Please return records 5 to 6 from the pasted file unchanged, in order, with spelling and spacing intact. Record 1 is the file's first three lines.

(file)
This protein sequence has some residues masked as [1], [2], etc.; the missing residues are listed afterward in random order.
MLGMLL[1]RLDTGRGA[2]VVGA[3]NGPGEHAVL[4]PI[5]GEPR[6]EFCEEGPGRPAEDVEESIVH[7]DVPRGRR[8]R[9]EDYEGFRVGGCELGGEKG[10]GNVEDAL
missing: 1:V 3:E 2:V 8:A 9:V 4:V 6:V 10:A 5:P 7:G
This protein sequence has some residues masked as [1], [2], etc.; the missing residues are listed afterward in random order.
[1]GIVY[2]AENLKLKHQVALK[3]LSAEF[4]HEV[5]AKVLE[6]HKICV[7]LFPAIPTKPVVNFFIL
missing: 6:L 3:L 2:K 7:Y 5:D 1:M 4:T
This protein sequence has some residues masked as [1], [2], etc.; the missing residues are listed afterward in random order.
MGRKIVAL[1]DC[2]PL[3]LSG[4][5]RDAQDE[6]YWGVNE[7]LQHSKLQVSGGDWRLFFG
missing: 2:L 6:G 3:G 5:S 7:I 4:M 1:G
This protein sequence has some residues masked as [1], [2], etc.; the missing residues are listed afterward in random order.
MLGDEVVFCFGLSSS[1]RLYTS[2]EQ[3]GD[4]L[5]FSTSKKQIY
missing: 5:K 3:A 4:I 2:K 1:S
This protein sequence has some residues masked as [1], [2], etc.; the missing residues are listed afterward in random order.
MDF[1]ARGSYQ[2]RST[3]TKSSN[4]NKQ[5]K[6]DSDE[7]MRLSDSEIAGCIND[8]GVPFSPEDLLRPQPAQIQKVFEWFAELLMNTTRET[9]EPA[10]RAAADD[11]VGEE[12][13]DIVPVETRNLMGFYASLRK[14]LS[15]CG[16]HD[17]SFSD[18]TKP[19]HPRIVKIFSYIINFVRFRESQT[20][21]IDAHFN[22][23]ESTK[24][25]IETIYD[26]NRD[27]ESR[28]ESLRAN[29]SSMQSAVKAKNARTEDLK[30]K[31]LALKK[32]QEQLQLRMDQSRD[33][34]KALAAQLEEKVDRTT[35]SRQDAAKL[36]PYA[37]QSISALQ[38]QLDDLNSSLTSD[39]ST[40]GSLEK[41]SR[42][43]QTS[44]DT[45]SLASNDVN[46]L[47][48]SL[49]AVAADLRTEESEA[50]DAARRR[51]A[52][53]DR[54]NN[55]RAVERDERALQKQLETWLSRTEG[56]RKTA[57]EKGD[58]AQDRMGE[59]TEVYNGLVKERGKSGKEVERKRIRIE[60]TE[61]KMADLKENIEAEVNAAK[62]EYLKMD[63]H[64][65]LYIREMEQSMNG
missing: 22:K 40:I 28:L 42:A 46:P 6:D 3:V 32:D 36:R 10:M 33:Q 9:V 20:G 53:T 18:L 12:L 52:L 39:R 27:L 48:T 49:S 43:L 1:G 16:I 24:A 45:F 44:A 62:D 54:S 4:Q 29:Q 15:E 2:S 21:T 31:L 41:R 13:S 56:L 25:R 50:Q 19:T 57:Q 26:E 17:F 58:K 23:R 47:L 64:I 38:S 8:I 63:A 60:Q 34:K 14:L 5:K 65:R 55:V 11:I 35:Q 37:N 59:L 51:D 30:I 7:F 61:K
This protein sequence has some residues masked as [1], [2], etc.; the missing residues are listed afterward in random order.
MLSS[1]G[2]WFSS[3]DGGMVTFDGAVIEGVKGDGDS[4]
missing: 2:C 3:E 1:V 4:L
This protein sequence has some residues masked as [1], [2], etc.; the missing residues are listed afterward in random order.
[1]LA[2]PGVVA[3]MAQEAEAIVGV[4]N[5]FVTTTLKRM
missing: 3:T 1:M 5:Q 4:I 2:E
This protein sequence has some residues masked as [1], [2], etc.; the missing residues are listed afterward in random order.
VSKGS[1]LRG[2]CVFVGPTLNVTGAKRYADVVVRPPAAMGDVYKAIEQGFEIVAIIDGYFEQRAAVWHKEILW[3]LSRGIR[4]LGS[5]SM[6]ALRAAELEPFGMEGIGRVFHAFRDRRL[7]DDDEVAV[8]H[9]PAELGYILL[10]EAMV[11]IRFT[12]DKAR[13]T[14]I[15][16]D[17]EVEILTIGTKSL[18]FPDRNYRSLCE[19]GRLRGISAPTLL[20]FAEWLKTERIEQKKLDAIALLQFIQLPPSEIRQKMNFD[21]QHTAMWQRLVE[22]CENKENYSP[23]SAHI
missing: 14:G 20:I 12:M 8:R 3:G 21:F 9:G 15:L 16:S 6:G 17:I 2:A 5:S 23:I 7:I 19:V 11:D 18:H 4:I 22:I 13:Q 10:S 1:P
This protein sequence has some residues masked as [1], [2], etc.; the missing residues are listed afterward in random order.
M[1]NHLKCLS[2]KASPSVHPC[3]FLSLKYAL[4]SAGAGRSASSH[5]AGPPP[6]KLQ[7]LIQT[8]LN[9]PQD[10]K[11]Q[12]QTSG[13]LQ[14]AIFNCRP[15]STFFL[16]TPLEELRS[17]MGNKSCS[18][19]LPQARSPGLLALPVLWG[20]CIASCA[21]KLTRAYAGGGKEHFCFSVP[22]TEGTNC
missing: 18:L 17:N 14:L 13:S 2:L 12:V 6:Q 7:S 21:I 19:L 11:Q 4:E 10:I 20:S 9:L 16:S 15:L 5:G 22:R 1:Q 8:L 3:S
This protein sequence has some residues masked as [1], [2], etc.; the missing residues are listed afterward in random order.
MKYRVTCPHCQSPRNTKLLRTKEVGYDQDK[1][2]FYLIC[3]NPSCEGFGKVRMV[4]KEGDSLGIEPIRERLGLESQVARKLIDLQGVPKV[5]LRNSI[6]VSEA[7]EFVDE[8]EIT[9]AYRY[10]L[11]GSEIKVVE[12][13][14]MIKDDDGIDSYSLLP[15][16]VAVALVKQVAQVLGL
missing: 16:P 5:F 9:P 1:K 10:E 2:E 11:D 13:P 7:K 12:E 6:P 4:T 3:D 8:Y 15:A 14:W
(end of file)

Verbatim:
This protein sequence has some residues masked as [1], [2], etc.; the missing residues are listed afterward in random order.
MDF[1]ARGSYQ[2]RST[3]TKSSN[4]NKQ[5]K[6]DSDE[7]MRLSDSEIAGCIND[8]GVPFSPEDLLRPQPAQIQKVFEWFAELLMNTTRET[9]EPA[10]RAAADD[11]VGEE[12][13]DIVPVETRNLMGFYASLRK[14]LS[15]CG[16]HD[17]SFSD[18]TKP[19]HPRIVKIFSYIINFVRFRESQT[20][21]IDAHFN[22][23]ESTK[24][25]IETIYD[26]NRD[27]ESR[28]ESLRAN[29]SSMQSAVKAKNARTEDLK[30]K[31]LALKK[32]QEQLQLRMDQSRD[33][34]KALAAQLEEKVDRTT[35]SRQDAAKL[36]PYA[37]QSISALQ[38]QLDDLNSSLTSD[39]ST[40]GSLEK[41]SR[42][43]QTS[44]DT[45]SLASNDVN[46]L[47][48]SL[49]AVAADLRTEESEA[50]DAARRR[51]A[52][53]DR[54]NN[55]RAVERDERALQKQLETWLSRTEG[56]RKTA[57]EKGD[58]AQDRMGE[59]TEVYNGLVKERGKSGKEVERKRIRIE[60]TE[61]KMADLKENIEAEVNAAK[62]EYLKMD[63]H[64][65]LYIREMEQSMNG
missing: 22:K 40:I 28:L 42:A 46:P 6:D 3:V 32:D 36:R 10:M 33:Q 9:V 20:G 53:T 18:L 12:L 52:L 39:R 27:L 48:T 49:S 43:L 1:G 16:I 24:A 45:F 44:A 62:D 54:S 4:Q 29:Q 15:E 2:S 21:T 31:L 41:R 13:S 56:L 25:R 50:Q 19:T 57:Q 26:E 17:F 58:K 23:R 47:L 64:I 38:S 8:I 63:A 60:Q 34:K 14:L 5:K 65:R 55:V 11:I 35:Q 37:N 59:L 51:D 30:I 7:F 61:K
This protein sequence has some residues masked as [1], [2], etc.; the missing residues are listed afterward in random order.
MLSS[1]G[2]WFSS[3]DGGMVTFDGAVIEGVKGDGDS[4]
missing: 2:C 3:E 1:V 4:L